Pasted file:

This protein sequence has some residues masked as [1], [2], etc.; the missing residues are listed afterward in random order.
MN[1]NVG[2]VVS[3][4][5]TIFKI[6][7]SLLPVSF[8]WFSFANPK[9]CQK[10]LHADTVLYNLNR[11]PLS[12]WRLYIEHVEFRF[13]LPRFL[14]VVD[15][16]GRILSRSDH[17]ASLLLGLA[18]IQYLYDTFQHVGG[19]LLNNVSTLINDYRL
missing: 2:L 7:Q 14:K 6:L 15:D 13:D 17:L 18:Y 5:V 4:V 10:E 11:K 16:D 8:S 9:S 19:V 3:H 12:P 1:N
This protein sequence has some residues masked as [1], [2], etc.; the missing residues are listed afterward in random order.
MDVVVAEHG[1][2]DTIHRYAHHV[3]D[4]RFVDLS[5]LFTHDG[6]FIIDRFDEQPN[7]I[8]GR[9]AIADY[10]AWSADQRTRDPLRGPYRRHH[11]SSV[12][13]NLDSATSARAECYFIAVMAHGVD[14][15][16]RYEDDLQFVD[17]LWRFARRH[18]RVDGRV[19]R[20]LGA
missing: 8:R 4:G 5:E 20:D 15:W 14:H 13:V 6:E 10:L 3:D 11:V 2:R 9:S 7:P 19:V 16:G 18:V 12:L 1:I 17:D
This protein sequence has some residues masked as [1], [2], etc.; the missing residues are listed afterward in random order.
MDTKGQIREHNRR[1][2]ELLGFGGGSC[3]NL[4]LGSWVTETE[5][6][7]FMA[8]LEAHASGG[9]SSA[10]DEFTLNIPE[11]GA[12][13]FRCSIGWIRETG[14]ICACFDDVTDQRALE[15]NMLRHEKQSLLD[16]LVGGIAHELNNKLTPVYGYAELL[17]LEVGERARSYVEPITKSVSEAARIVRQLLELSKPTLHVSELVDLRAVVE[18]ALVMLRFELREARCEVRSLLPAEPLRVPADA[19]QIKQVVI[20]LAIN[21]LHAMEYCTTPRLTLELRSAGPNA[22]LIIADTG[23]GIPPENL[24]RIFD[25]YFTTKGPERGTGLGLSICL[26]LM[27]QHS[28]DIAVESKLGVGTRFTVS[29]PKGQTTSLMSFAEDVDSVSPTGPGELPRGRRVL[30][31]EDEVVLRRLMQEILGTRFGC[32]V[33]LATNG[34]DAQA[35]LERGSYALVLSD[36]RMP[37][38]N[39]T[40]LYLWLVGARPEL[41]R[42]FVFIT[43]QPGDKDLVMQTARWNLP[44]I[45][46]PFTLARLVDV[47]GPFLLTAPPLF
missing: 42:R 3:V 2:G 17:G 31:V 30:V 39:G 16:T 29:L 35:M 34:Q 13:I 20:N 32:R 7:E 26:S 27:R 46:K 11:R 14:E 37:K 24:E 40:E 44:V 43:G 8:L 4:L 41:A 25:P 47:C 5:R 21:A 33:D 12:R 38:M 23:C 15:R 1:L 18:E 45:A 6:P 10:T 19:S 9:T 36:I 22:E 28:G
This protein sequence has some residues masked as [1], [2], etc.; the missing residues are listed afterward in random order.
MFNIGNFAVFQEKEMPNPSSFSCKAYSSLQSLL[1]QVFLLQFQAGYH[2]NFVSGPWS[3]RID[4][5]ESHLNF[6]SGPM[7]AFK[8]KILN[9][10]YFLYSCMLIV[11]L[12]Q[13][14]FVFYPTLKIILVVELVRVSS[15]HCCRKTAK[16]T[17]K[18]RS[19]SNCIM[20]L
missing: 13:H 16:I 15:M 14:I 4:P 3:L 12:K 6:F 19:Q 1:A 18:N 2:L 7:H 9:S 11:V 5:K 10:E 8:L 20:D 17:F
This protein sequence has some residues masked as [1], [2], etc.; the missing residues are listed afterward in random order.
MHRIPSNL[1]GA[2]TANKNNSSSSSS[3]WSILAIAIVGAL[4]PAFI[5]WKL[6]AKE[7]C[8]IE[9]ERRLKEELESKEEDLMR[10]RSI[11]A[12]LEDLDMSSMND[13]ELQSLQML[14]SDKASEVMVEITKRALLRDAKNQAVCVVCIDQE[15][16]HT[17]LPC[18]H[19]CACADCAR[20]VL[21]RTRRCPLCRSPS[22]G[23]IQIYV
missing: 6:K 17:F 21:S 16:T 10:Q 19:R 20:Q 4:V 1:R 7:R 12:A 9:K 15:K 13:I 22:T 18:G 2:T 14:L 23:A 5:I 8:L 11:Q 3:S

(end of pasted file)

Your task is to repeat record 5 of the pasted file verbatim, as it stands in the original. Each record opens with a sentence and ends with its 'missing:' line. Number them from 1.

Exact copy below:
This protein sequence has some residues masked as [1], [2], etc.; the missing residues are listed afterward in random order.
MHRIPSNL[1]GA[2]TANKNNSSSSSS[3]WSILAIAIVGAL[4]PAFI[5]WKL[6]AKE[7]C[8]IE[9]ERRLKEELESKEEDLMR[10]RSI[11]A[12]LEDLDMSSMND[13]ELQSLQML[14]SDKASEVMVEITKRALLRDAKNQAVCVVCIDQE[15][16]HT[17]LPC[18]H[19]CACADCAR[20]VL[21]RTRRCPLCRSPS[22]G[23]IQIYV
missing: 6:K 17:F 21:S 16:T 10:Q 19:R 20:Q 4:V 1:R 7:R 12:A 9:K 15:K 13:I 22:T 18:G 2:T 14:L 23:A 5:I 8:L 11:Q 3:S